PROVIDENCE, R.I. (WPRI) - The R.I. Economic Development Corporation has hired an outside law firm to examine whether taxpayers have legal avenues to claw back some of the tens of millions of dollars they're poised to lose after the collapse of Curt Schilling's video game company, 38 Studios.
The EDC board voted unanimously Monday to hire a special counsel, Max Wistow of the Providence law firm Wistow & Barylick, to review documents and conduct interviews about how the $75 million taxpayer-guaranteed loan deal went through and what went wrong at the company, Governor Chafee announced Tuesday.
"We intend to gather the facts as best we can and, to the extent those facts indicate a possible claim against anybody that can be brought, we intend to recommend those actions," Wistow, who won a $176 million settlement for victims of the Station nightclub fire, told reporters at the State House.
38 Studios filed for bankruptcy earlier this month, just two years after Rhode Island taxpayers lured the company from Massachusetts with the $75 million loan guarantee. Schilling has accused Chafee, who opposed the original deal, of actively working to sabotage the company, while the governor has said he was unwilling to risk more taxpayer money on the firm as it began to unravel.
Wistow said he wants to interview the former EDC board members who approved the deal in 2010, though he will not have the power to force them to talk unless a lawsuit is filed. "Respectfully, I really would be foolish to try to give any more details at this point," he said.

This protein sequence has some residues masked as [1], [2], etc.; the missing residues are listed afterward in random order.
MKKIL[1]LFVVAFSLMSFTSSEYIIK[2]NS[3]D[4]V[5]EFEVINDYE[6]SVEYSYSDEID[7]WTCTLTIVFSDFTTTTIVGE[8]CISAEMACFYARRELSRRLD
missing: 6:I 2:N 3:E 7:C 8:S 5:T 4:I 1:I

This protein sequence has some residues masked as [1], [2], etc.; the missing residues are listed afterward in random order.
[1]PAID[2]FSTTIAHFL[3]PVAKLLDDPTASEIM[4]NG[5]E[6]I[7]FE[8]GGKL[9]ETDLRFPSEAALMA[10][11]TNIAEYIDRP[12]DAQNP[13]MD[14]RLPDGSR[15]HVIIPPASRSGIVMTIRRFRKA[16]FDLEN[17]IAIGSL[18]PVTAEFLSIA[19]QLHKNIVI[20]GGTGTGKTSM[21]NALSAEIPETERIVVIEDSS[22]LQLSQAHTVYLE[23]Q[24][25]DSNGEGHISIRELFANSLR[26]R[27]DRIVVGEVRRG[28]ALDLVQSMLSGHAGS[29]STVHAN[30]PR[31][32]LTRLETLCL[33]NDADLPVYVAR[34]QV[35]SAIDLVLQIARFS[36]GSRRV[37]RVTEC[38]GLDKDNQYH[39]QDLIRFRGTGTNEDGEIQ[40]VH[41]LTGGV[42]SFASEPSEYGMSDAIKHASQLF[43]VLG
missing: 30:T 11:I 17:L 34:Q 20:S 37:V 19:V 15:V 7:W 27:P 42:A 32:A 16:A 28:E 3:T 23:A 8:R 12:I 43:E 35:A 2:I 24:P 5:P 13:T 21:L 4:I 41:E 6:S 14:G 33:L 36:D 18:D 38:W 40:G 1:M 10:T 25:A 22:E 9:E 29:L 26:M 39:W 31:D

"We're going to try to find out what happened, when it happened, who was involved in it and see if there's any basis for action," Wistow said. "That's all I can say." He will keep 16.67% of any damages he wins as payment.
A Chafee administration official told WPRI.com earlier this month that one of the issues Wistow is expected to look at is whether taxpayers can seek damages from insurers who provided professional liability coverage to those involved with the 38 Studios deal.
Lawyer Jonathan Savage, who is the EDC's general counsel, said he will meet Wednesday with 38 Studios' bankruptcy trustee to discuss the state's separate legal strategy for recouping some of its losses through the sale of the insolvent company's assets. He said he hopes there will be news on that front within 10 to 14 days.
Chafee said the first time he learned 38 Studios was in trouble was on April 13, when he and House Speaker Gordon Fox met with company officials to discuss its situation. "There was no specific request at the time, but it was obvious when we got out onto the street and [we] said, 'The company's in trouble,'" Chafee said.
Chafee said 38 Studios executives didn't mention during that meeting that they were expecting to receive millions of dollars in state tax credits and had already received a loan from Bank Rhode Island backed by them. The governor rejected Schilling's suggestion that he blocked the credits from being issued to hurt 38 Studios.
Fox, D-Providence, said June 7 he was astonished by what happened to the company. "All of a sudden, suddenly without warning, there's, like, financial damnation and they're out of business," the speaker said. "I don't know what happened down there. ... I don't know what caused 38 Studios to fail."
Chafee also disputed Schilling's contention that an investor was waiting in the wings to save the company last month and would have provided the company with funding if the tax credits had been authorized immediately or if the state had agreed to allow other creditors to get repaid first.
"If we had any sense in our discussions that there was an investor, we would have been very aggressive in helping in any way possible," the governor said, calling Schilling's version of events "just very inaccurate. We didn't get any solid feeling. We wanted to help."
Due to an editing error, an earlier version of this story referred to lawyer Max Wistow's surname as "Ristow."
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